Delta for Timing of Options Trades
Among the “Greeks” the most valuable for options trading (and specifically for timing of trades) is the delta.
This indicator compares likely change in option value relative to change in the value of the underlying. The higher the delta level, the more likely the premium will move pre than movement in the same direction for the underlying. And of course, a lower delta reveals a less responsive likely reaction among option contracts, to movement in the underlying.
Because delta measures reaction of premium to underlying, it can be viewed as a reliable test of extrinsic value (implied volatility). Because of this, as you would expect, the delta strength or weakness is going to vary based on two factors: proximity of strike to current underlying price, and time remaining until expiration. The closer underlying price is to strike, the more responsively you expect IV to behave.
The same is true for time to expiration; very long-term options are going to be less responsible than those closer to expiration. However, these two factors -- time and proximity -- interact to define the delta level.
The range of delta varies between a high of +1 and a low of -1. Call delta is always expressed as a positive attribute, and put delta is always expressed as a negative.
For example, American Express (NYSE: AXP) closed on May 11, 2012 at $59.64. As of that close, the May 60 call delta was 0.4237, and the May 60 put delta was -0.5765.
Comparing delta between two or more issues invariably produces interesting results. For example, on the same day, Boeing (NYSE: BA) closed at $73.56. The May 72.50 call’s delta was 0.6780 and the May 72.50 put’s delta was -0.3219.
In the first example, the call was barely in the money and the put barely out. In the second example, it was reversed. The May call was slightly out of the money whereas the put was slightly in. Even though the degree of ITM and OTM was very slight, note the large differences in delta levels.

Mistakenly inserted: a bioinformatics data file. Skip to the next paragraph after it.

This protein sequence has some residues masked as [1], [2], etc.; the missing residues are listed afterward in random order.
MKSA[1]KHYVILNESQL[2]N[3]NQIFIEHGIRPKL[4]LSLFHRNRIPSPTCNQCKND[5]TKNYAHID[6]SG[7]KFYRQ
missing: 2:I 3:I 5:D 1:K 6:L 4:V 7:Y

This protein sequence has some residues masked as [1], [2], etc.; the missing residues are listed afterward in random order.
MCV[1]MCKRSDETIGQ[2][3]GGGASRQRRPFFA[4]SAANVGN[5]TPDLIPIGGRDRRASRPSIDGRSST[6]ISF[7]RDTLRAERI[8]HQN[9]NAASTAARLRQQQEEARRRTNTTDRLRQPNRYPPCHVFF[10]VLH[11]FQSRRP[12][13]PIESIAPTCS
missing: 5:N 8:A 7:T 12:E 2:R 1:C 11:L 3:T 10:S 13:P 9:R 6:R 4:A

Long call delta is a positive factor if the underlying price is rising, but for short calls, it is a negative factor. For long puts, delta is a negative factor if the underlying price is declining, and for short puts, delta is a positive factor if the underlying price rises.
Calculation of delta is not necessary as several free online calculators are available. The Chicago board Options Exchange ("CBOE") provides free calculations for all of the Greeks. Go to
CBOE Option calculator to find CBOE’s calculator.
All option strategies rely on timing, notably for short sides of combinations. Implied volatility rises and falls and you will get maximum premium for the short positions when IV is exceptionally high and this is what delta measures. So you benefit from tracking IV on the stocks you own, as part of your options strategy.
A volatility-based strategy can be complex without help, but it can be simple and easy with the right tracking tools. To improve your option trade timing, check the Benzinga service Options & Volatility Edge which is designed to help you improve selection of options as well as timing of your trades.
© 2016 Benzinga.com. Benzinga does not provide investment advice. All rights reserved.